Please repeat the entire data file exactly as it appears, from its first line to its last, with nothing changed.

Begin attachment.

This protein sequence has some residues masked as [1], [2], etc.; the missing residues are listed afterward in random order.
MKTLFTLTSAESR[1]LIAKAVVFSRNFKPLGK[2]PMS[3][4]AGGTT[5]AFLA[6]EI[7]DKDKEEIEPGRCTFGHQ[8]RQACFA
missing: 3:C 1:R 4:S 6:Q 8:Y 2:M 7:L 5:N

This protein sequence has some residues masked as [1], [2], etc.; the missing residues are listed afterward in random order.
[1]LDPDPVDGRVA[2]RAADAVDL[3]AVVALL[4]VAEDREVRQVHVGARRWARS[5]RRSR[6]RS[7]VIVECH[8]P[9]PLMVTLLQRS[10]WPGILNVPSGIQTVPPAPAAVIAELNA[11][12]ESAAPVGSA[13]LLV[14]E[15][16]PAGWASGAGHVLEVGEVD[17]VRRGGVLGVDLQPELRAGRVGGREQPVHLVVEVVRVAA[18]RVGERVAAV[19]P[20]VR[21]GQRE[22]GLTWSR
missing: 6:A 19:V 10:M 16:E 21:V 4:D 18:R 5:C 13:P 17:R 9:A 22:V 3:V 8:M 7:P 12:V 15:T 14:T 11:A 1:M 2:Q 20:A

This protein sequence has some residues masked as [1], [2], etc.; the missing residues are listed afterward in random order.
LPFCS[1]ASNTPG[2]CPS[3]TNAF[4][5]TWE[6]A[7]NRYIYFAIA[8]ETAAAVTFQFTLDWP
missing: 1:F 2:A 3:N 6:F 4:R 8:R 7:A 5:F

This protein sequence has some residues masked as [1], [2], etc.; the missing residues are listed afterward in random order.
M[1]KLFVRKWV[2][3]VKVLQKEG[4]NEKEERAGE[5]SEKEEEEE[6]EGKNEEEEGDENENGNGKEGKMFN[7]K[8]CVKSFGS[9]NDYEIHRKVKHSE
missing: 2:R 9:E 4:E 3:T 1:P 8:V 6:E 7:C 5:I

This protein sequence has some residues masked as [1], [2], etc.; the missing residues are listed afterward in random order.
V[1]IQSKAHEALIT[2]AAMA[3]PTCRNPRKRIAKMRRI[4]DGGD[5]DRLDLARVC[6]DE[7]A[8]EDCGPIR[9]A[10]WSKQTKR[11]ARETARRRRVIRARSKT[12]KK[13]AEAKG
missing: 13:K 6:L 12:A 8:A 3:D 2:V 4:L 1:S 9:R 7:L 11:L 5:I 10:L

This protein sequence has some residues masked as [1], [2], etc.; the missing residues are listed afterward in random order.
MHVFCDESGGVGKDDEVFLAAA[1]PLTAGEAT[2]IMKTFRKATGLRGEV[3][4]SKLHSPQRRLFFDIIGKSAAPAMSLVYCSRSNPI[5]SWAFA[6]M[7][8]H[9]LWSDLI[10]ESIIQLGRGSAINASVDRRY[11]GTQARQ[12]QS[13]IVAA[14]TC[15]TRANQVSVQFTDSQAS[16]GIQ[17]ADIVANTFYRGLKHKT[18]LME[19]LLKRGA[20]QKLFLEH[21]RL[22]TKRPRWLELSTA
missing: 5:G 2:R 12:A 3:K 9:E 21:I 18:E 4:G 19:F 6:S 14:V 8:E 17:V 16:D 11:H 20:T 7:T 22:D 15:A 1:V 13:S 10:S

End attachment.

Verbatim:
This protein sequence has some residues masked as [1], [2], etc.; the missing residues are listed afterward in random order.
MKTLFTLTSAESR[1]LIAKAVVFSRNFKPLGK[2]PMS[3][4]AGGTT[5]AFLA[6]EI[7]DKDKEEIEPGRCTFGHQ[8]RQACFA
missing: 3:C 1:R 4:S 6:Q 8:Y 2:M 7:L 5:N

This protein sequence has some residues masked as [1], [2], etc.; the missing residues are listed afterward in random order.
[1]LDPDPVDGRVA[2]RAADAVDL[3]AVVALL[4]VAEDREVRQVHVGARRWARS[5]RRSR[6]RS[7]VIVECH[8]P[9]PLMVTLLQRS[10]WPGILNVPSGIQTVPPAPAAVIAELNA[11][12]ESAAPVGSA[13]LLV[14]E[15][16]PAGWASGAGHVLEVGEVD[17]VRRGGVLGVDLQPELRAGRVGGREQPVHLVVEVVRVAA[18]RVGERVAAV[19]P[20]VR[21]GQRE[22]GLTWSR
missing: 6:A 19:V 10:M 16:E 21:V 4:D 18:R 5:C 13:P 17:R 9:A 22:V 3:V 8:M 7:P 12:V 15:T 14:T 11:A 1:M 2:Q 20:A

This protein sequence has some residues masked as [1], [2], etc.; the missing residues are listed afterward in random order.
LPFCS[1]ASNTPG[2]CPS[3]TNAF[4][5]TWE[6]A[7]NRYIYFAIA[8]ETAAAVTFQFTLDWP
missing: 1:F 2:A 3:N 6:F 4:R 8:R 7:A 5:F

This protein sequence has some residues masked as [1], [2], etc.; the missing residues are listed afterward in random order.
M[1]KLFVRKWV[2][3]VKVLQKEG[4]NEKEERAGE[5]SEKEEEEE[6]EGKNEEEEGDENENGNGKEGKMFN[7]K[8]CVKSFGS[9]NDYEIHRKVKHSE
missing: 2:R 9:E 4:E 3:T 1:P 8:V 6:E 7:C 5:I

This protein sequence has some residues masked as [1], [2], etc.; the missing residues are listed afterward in random order.
V[1]IQSKAHEALIT[2]AAMA[3]PTCRNPRKRIAKMRRI[4]DGGD[5]DRLDLARVC[6]DE[7]A[8]EDCGPIR[9]A[10]WSKQTKR[11]ARETARRRRVIRARSKT[12]KK[13]AEAKG
missing: 13:K 6:L 12:A 8:A 3:D 2:V 4:L 1:S 9:R 7:L 11:L 5:I 10:L

This protein sequence has some residues masked as [1], [2], etc.; the missing residues are listed afterward in random order.
MHVFCDESGGVGKDDEVFLAAA[1]PLTAGEAT[2]IMKTFRKATGLRGEV[3][4]SKLHSPQRRLFFDIIGKSAAPAMSLVYCSRSNPI[5]SWAFA[6]M[7][8]H[9]LWSDLI[10]ESIIQLGRGSAINASVDRRY[11]GTQARQ[12]QS[13]IVAA[14]TC[15]TRANQVSVQFTDSQAS[16]GIQ[17]ADIVANTFYRGLKHKT[18]LME[19]LLKRGA[20]QKLFLEH[21]RL[22]TKRPRWLELSTA
missing: 5:G 2:R 12:A 3:K 9:E 21:I 18:E 4:G 19:F 6:S 14:V 8:E 17:V 16:D 11:H 20:T 7:T 22:D 15:A 1:V 13:S 10:S